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Washington Square - 2010

  • Published Date: Summer/Fall 2010
  • Publication Cycle: Biannual

The cover art of this issue is from Dan Hillier’s collection of altered engravings, four which appear inside the magazine. Hillier’s pictures are odd, collaging the real with the imagined. Many of his engraving show humans with animal features. For example, the engraving on the cover depicts a woman in Victorian dress whose skirts branch out into octopus tentacles. This weirdness seems intentional and thematic for the issue as a whole.

“How I Fell in Love; Then How I Killed my Baby” by Nic Brown with its startling title first caught my eye. The title (spoiler alert) gives the story away, and the set-up is common: boy meets love, things are good, then things disintegrate. The first scene opens down by a lake with a group of college students swimming and ends with the main character, nicknamed Slow, “sitting beside a strange, beautiful woman and an ex-con with tattooed fingers who claimed to be a mind reader.” Slow ends up marrying the woman he met that day and they live quietly together. Then the story takes another abrupt turn, this time not so much towards the weird, but towards the tragic when Slow’s car crashes with him and his pregnant wife inside.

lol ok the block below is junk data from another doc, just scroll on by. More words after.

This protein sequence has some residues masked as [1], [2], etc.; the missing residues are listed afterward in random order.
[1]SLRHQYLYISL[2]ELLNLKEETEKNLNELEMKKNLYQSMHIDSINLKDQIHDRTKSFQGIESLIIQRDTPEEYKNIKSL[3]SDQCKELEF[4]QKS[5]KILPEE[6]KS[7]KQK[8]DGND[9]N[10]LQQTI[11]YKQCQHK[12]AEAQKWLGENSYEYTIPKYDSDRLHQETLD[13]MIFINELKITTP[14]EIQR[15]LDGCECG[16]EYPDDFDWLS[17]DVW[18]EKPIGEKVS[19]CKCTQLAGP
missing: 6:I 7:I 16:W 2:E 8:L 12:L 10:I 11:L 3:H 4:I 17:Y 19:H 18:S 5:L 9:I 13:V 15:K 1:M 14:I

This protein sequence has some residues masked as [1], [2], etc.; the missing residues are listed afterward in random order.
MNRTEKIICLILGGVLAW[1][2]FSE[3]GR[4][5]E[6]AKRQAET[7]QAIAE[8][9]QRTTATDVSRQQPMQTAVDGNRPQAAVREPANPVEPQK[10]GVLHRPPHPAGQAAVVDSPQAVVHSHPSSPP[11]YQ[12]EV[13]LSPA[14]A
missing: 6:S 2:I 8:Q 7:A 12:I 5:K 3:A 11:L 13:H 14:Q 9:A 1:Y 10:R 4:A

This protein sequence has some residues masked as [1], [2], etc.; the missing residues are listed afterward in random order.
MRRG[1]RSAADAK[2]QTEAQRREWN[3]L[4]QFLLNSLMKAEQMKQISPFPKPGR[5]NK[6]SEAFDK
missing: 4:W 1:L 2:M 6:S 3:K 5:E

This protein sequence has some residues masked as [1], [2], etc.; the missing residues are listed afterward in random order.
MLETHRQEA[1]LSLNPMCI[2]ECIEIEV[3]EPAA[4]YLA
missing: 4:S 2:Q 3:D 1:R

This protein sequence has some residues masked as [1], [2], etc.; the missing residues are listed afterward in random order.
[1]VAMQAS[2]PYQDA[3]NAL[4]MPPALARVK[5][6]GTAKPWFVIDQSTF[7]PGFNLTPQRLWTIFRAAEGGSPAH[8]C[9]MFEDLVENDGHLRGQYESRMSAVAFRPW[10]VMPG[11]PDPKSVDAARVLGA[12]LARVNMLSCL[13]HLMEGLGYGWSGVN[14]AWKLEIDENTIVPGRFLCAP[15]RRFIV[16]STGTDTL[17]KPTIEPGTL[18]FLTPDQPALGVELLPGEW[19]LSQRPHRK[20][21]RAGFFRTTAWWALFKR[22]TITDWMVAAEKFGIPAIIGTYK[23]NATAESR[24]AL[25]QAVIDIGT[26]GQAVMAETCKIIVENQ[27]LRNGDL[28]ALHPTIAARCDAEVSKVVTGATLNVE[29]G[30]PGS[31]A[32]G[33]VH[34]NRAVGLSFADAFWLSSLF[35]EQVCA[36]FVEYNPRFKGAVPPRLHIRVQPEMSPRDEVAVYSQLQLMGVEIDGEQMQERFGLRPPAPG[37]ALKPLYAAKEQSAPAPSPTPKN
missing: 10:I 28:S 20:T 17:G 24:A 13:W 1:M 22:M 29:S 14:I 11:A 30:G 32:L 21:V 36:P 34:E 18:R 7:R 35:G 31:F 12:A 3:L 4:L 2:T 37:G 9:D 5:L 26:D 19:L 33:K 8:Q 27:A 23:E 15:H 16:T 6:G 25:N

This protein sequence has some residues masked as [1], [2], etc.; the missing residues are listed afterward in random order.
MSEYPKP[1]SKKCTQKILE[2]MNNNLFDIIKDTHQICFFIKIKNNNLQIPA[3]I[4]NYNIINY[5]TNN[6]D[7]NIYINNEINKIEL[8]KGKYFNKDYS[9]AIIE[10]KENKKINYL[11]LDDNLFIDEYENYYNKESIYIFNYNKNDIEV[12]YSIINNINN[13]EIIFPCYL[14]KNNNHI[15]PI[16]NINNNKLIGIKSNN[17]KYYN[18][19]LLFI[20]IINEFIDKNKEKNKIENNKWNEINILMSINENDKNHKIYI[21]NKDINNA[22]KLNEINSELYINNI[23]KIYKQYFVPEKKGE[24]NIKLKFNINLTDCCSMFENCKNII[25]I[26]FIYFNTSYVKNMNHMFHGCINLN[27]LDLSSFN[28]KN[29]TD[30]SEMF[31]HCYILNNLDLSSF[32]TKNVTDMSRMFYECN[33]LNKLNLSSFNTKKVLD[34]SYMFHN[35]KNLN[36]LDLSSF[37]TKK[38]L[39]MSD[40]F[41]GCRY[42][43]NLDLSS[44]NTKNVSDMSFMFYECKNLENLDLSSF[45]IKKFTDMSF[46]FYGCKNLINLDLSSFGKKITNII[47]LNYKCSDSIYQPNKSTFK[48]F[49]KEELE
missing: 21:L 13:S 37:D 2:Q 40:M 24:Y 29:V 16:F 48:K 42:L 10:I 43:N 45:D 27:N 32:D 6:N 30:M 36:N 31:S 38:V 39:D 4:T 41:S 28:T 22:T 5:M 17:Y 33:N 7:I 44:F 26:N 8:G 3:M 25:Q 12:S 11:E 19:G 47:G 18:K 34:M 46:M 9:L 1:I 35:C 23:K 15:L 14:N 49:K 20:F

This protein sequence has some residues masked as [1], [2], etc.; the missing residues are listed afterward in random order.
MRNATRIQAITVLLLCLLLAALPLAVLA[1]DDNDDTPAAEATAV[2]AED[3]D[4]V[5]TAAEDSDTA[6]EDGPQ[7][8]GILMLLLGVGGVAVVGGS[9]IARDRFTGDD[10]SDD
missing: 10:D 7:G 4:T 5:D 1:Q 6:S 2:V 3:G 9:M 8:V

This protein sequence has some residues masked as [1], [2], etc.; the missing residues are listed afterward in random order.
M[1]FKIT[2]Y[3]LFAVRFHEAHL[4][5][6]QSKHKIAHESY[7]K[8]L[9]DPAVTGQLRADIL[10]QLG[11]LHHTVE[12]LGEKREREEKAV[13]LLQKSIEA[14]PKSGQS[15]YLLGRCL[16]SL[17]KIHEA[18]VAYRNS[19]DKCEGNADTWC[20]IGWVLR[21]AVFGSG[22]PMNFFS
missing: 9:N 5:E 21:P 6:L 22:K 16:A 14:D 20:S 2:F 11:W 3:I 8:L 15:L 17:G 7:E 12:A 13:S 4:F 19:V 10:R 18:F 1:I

A section of the review is subtitled “From the Borderlands.” According to the small introductory note by the editor, the selections in “Borderlands” reflect on the ideas of exile and border-crossing. Many of the authors featured are writing from outside their native country either because they themselves have been exiled or it is unsafe for them to voice their opinions in publications in their home countries. Amusingly, what separates “Borderlands” from the rest of the issue are the other engravings by Dan Hillier. In the same way, many of the authors in this section deal with boundaries, identity, and what is “real.”

Overall, I was intrigued and interested by everything Washington Square had to offer. The pieces were charmingly offbeat with a fresh voice, setting, theme, or message. Everything I read in this issue raised a new question in my mind, or at least made me raise an eyebrow. Boundaries weren’t only discussed in this issue; they were pushed.
[washingtonsquarereview.com]

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Review Posted on January 29, 2011
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